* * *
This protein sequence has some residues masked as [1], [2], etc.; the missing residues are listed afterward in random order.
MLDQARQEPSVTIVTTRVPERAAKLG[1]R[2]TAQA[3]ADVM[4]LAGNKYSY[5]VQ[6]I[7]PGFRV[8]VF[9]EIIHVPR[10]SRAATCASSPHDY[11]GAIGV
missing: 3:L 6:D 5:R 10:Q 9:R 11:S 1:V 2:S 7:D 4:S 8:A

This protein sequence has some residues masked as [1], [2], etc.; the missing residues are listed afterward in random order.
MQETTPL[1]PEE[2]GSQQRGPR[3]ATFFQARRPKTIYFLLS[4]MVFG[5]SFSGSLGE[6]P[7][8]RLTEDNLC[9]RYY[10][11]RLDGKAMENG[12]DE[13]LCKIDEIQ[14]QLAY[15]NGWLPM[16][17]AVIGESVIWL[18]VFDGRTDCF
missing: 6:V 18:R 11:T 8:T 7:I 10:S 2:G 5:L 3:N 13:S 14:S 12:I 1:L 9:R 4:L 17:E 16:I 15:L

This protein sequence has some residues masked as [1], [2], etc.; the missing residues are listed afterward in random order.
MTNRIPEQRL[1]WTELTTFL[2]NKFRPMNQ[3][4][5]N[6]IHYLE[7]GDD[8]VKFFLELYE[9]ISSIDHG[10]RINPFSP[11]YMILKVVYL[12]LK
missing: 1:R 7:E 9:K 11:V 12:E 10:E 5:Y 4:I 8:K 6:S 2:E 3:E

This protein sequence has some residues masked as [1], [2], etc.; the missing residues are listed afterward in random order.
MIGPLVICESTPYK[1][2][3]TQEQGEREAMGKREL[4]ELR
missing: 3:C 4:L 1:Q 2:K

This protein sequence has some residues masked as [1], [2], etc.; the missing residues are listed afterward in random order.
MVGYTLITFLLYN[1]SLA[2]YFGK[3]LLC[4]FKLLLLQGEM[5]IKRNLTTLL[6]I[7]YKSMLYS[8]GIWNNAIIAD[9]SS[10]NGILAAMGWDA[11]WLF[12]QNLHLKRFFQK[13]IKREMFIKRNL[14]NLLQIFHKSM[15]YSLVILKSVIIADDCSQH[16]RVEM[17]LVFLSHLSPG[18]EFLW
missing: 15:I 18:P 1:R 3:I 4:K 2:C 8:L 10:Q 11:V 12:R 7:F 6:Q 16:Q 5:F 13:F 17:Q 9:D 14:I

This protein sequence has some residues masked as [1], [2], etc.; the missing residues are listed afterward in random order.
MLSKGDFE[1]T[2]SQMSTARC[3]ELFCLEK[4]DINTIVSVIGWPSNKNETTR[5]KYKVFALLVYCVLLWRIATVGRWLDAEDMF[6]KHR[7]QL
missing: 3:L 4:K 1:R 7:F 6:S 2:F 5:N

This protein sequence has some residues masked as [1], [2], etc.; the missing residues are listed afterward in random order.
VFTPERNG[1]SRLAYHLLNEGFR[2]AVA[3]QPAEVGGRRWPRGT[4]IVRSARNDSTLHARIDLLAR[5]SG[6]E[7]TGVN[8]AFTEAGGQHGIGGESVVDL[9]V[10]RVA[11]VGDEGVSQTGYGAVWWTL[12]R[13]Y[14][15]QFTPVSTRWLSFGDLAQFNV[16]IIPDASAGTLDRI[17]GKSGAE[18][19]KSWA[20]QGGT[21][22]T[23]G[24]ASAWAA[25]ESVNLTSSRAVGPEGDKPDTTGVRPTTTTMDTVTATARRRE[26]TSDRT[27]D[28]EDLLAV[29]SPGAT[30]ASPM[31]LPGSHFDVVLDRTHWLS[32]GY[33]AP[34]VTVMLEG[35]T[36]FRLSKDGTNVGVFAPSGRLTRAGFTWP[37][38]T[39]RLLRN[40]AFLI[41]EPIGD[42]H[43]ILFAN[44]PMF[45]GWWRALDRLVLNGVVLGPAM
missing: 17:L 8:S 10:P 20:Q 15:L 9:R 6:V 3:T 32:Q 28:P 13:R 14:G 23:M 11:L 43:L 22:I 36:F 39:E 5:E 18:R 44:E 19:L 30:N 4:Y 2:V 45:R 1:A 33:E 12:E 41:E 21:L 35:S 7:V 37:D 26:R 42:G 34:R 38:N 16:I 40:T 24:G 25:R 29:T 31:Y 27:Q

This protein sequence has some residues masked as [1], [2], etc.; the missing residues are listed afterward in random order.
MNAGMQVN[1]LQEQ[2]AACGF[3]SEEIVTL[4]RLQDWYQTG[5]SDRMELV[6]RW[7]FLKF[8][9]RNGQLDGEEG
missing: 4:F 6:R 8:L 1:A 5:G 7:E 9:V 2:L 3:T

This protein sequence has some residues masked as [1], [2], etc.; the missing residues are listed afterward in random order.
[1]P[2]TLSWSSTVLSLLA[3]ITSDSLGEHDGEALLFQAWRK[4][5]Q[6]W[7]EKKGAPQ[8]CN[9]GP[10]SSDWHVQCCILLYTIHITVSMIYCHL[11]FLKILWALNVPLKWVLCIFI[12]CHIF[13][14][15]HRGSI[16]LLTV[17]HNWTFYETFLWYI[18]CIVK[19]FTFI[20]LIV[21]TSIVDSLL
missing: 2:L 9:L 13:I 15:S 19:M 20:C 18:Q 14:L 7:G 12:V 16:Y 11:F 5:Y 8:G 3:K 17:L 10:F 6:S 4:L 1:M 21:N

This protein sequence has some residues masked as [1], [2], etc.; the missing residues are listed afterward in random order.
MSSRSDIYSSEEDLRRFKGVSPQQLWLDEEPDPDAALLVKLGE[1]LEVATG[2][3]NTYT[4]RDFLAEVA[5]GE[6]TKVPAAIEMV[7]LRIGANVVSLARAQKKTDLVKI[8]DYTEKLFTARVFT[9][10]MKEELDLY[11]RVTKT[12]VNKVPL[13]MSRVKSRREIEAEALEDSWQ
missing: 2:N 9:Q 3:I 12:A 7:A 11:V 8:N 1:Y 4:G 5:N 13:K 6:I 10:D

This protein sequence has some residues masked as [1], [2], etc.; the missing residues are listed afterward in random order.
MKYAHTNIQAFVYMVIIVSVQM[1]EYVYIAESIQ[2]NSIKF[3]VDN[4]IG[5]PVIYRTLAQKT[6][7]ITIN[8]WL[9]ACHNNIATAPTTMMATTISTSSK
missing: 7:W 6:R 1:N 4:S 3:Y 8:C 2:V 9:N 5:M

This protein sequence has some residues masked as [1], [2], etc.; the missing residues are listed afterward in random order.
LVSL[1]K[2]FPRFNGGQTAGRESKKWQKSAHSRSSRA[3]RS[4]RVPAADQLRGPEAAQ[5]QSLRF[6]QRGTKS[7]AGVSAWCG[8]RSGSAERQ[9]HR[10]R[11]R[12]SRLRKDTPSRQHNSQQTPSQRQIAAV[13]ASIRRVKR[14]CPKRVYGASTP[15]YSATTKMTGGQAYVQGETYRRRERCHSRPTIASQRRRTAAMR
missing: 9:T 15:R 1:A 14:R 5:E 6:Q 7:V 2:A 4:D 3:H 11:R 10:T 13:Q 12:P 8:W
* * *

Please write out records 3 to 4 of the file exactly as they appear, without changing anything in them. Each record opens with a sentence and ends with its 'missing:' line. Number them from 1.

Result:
This protein sequence has some residues masked as [1], [2], etc.; the missing residues are listed afterward in random order.
MTNRIPEQRL[1]WTELTTFL[2]NKFRPMNQ[3][4][5]N[6]IHYLE[7]GDD[8]VKFFLELYE[9]ISSIDHG[10]RINPFSP[11]YMILKVVYL[12]LK
missing: 1:R 7:E 9:K 11:V 12:E 10:E 5:Y 4:I 8:K 6:S 2:E 3:E

This protein sequence has some residues masked as [1], [2], etc.; the missing residues are listed afterward in random order.
MIGPLVICESTPYK[1][2][3]TQEQGEREAMGKREL[4]ELR
missing: 3:C 4:L 1:Q 2:K